May 27, 2020 12:58 AM EDT

It’s been nearly three years since the fall of Harvey Weinstein forced the gates of the #MeToo movement wide open, instilling courage in untold numbers of women to tell their own stories about inappropriate or illegal behavior in the workplace. Now it may be time to focus a little more on what we lose, as a culture, when women have no choice but to abandon work they love because the behavior of a male superior has made a job untenable. On the Record, directed by Kirby Dick and Amy Ziering, takes positive steps in that direction, suggesting that modern music itself might have been vastly different if the music business of the 1990s had been less hostile to women.

Growing up, Drew Dixon—one of the anchor figures in On the Record—had always loved music. In the mid-1990s she landed her dream job, as director of A&R at Def Jam Recordings, the hugely influential label co-founded by Russell Simmons. She was poised for success from the start: In 1995, a soundtrack she’d executive-produced with Simmons, for the music documentary The Show, went platinum.

But the dream job wasn’t so dreamy: Dixon, 24 at the time, alleges that she was being sexually harassed at the office by Simmons, her direct supervisor, and was suffering from depression. According to her account, one night, as she was leaving a bar and trying to get a cab home, she ran into Simmons on the street. He offered to call her a car, and though she at first resisted going up to his apartment, he made her an offer he knew she wouldn’t be able to resist: He said he had a demo he wanted her to hear. Dixon was always on the hunt for new music, and her professional curiosity got the better of her. But she says that when she got to Simmons’ apartment, there was no demo. Instead, he approached her and pinned her down on the bed. Dixon blacked out and later came to, naked, in Simmons’ hot tub, knowing she’d been raped. Back at work a few days later, she recalls that Simmons acted as if the two suddenly had a secret understanding, and Dixon, repulsed, knew what she had to do: She resigned from the job she loved.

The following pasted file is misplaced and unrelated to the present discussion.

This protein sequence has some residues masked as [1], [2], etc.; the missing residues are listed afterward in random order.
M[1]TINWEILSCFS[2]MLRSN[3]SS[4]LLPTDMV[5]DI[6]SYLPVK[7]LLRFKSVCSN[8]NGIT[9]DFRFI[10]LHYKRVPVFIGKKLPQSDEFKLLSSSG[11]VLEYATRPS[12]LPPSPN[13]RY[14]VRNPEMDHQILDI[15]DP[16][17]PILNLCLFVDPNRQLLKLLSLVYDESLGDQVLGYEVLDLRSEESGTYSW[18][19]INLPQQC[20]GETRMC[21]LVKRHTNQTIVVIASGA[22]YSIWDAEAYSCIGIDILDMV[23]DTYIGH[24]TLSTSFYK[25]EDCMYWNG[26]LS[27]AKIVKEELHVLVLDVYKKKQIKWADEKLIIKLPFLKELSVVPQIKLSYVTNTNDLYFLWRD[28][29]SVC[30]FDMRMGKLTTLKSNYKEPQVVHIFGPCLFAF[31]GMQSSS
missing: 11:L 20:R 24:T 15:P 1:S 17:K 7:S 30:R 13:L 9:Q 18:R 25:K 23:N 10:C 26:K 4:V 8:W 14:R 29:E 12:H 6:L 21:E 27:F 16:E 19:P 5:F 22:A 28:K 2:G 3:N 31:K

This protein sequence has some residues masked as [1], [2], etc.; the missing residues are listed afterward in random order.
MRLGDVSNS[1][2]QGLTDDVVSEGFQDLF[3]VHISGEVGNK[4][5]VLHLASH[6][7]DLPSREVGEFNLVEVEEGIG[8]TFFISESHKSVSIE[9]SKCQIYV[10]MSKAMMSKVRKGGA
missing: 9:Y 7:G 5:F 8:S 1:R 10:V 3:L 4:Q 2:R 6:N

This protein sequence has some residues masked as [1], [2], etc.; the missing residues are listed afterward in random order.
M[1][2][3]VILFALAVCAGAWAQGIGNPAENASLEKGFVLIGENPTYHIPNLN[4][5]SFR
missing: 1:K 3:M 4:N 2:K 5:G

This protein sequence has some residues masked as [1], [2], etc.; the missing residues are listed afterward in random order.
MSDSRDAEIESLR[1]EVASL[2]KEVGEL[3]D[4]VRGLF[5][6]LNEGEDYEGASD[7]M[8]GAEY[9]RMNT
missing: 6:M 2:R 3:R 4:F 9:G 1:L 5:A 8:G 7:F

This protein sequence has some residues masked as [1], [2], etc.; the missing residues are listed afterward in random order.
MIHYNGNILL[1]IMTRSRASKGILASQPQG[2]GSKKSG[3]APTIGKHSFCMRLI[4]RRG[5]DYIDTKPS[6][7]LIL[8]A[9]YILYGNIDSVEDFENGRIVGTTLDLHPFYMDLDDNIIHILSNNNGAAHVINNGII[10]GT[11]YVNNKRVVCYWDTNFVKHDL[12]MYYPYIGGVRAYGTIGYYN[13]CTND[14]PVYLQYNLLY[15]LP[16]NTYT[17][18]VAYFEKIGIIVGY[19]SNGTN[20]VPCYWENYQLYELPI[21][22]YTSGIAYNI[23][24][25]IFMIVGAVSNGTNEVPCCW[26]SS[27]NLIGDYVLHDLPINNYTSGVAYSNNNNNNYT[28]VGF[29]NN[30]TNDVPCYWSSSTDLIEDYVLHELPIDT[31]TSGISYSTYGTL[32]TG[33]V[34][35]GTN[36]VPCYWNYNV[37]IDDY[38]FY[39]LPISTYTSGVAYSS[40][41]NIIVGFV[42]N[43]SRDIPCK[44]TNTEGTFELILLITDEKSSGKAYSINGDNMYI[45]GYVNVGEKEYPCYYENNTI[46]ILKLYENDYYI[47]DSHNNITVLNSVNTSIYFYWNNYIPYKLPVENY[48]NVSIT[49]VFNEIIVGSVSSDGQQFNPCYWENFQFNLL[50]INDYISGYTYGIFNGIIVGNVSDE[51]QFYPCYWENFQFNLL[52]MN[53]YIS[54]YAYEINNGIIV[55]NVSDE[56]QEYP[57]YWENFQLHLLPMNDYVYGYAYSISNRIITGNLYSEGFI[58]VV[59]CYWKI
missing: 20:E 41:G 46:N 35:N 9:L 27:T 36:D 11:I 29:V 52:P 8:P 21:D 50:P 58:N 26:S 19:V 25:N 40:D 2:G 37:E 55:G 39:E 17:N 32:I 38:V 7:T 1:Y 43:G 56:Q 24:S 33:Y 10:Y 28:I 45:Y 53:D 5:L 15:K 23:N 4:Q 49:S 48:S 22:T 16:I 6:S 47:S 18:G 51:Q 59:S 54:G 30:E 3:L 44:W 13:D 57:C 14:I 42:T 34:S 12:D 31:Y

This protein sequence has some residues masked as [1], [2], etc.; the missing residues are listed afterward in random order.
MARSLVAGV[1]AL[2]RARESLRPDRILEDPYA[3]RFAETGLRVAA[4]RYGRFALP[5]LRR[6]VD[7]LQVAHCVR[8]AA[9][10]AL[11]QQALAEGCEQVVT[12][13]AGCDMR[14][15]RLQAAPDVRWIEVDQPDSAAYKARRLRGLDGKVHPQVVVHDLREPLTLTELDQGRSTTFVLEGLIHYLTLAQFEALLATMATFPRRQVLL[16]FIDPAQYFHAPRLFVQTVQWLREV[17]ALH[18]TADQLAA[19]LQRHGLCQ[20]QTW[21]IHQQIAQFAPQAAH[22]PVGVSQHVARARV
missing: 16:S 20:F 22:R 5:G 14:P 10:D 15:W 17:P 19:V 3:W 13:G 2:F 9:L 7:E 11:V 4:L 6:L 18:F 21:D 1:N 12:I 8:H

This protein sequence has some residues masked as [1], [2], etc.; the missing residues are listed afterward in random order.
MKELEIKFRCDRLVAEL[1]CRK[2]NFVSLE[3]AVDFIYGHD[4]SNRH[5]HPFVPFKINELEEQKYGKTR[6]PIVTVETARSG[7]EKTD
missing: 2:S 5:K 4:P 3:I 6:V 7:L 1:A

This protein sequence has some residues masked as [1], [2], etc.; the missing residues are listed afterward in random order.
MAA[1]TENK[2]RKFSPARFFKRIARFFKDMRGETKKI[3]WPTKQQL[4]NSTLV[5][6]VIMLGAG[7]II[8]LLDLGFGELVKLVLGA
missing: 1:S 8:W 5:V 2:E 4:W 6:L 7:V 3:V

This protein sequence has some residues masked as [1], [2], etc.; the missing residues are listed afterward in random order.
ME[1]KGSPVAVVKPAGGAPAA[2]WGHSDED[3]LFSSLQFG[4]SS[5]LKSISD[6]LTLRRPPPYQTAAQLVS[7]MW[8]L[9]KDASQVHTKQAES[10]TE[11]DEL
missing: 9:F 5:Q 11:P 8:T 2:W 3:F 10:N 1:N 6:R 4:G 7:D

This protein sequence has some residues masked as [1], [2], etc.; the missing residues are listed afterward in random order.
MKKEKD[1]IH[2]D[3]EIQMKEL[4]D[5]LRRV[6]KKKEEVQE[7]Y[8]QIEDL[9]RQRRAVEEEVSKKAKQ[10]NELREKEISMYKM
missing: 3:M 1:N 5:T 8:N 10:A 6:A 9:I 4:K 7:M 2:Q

On the Record addresses not only Dixon’s reportedly harrowing experience with Simmons—who denies all charges against him—but that of numerous other women, including Sil Lai Abrams, a former executive assistant at Def Jam, and Sheri Hines, of the all-woman hip-hop group Mercedes Ladies. Dixon was one of three women who accused Simmons of charges including rape and sexual misconduct in a 2017 New York Times story. But in On the Record, Dick and Ziering dig deeper into the experiences of Dixon and several other women who have come forward against Simmons. Most importantly, On the Record explores why, even though the #MeToo movement has drastically changed the landscape for women in the workplace, it’s still much harder for women of color to report sex crimes. Even after the Times and the New Yorker had published women’s detailed accusations against Weinstein, it didn’t occur to Dixon that she, too, could come forward with her charges against Simmons. As she puts it in On the Record, “As a black woman, I didn’t know if this applies.”